If you’re ready to drop a few pounds — or a lot of weight — it’s likely best to stop chomping on pizza and donuts instead of continuing to eat them and trying to run off the calories on the treadmill. That’s the premise of the below video from Vox, which is getting plenty of attention.
Uploaded to YouTube on Wednesday, June 29, the video describes the findings of a plethora of studies on weight loss examined by Vox.
Basically, the gist of the video claims that going to the gym to try and burn off a bunch of calories gleaned from a bad diet is not as effective for weight loss as not eating all the bad junk to begin with. The findings don’t specifically describe how weightlifting and muscle-building act to burn more calories after workouts than cardio-type of exercises. However, they make it clear that what a person eats can have a bigger impact upon their weight loss goals than how many hours they put in at the gym.
Indeed, even gym rats have sayings like “abs are made in the kitchen.” Those idioms recognize that no matter how heavy and hard you might train your abdominal muscles, they probably won’t show through the layers of fat until you adjust your diet to cut your body fat to a percentage that allows them to be seen.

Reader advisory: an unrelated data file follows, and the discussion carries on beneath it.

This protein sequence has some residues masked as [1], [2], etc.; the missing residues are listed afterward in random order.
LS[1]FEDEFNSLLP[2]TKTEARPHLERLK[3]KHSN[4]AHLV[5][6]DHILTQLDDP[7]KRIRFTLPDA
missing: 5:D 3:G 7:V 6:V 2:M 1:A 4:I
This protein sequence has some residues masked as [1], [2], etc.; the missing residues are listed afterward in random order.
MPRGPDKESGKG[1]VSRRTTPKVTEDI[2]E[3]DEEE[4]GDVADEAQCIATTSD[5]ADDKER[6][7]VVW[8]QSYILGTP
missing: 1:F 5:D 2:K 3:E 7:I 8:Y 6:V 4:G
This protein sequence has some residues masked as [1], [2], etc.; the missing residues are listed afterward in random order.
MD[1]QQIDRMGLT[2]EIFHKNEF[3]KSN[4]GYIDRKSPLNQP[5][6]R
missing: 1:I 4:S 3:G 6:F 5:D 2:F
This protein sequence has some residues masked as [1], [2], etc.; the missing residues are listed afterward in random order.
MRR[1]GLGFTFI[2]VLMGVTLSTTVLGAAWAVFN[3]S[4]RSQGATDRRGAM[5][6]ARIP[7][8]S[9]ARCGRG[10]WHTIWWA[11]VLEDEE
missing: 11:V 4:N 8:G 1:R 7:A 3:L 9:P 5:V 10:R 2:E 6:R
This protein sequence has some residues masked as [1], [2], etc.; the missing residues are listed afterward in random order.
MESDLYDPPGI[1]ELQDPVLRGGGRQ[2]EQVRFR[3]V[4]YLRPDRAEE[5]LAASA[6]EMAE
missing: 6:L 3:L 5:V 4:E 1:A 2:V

The video’s interviewed experts still note just how important exercise is to a person’s well-being and overall health, but it seeks to do away with the notion that jumping on an elliptical machine and not changing your eating habits will cause significant weight loss.
It breaks down the way that bodies use energy in three different ways, with only the third part of energy expenditure puzzle being physical activity. The video is informative in that it notes that a person’s basal resting metabolism has a lot to do with how many calories they normally burn while going about their daily activities — or doing nothing.
Also noted was the fact that exercise can make people hungrier, with some folks choosing to eat back the calories they might have burned off. However, the video didn’t address those who keep up a slight calorie deficit while exercising and don’t overeat as a result.
It noted a study from 2012 that studied Tanzanian hunter-gatherers and how much energy they burned. Active all day, the men were lean — but had around the same metabolism rates as adults in the U.S. and Europe. The difference was that they didn’t overeat to make up for the calories they burned.
Americans must realize the hour-long run that it would take to burn off a Big Mac and fries, or the hour of vigorous dancing it would take to burn off three glasses of wine with dinner, says the study. The big exercise push is fueled by food and drink companies like Coca-Cola, who want people to keep drinking sodas and then burning them off at the gym — instead of forgoing the sodas altogether.
In the top photo above, people can be seen relaxing after their yoga session in Hanoi, Vietnam.
[Photo by Hau Dinh/AP Images]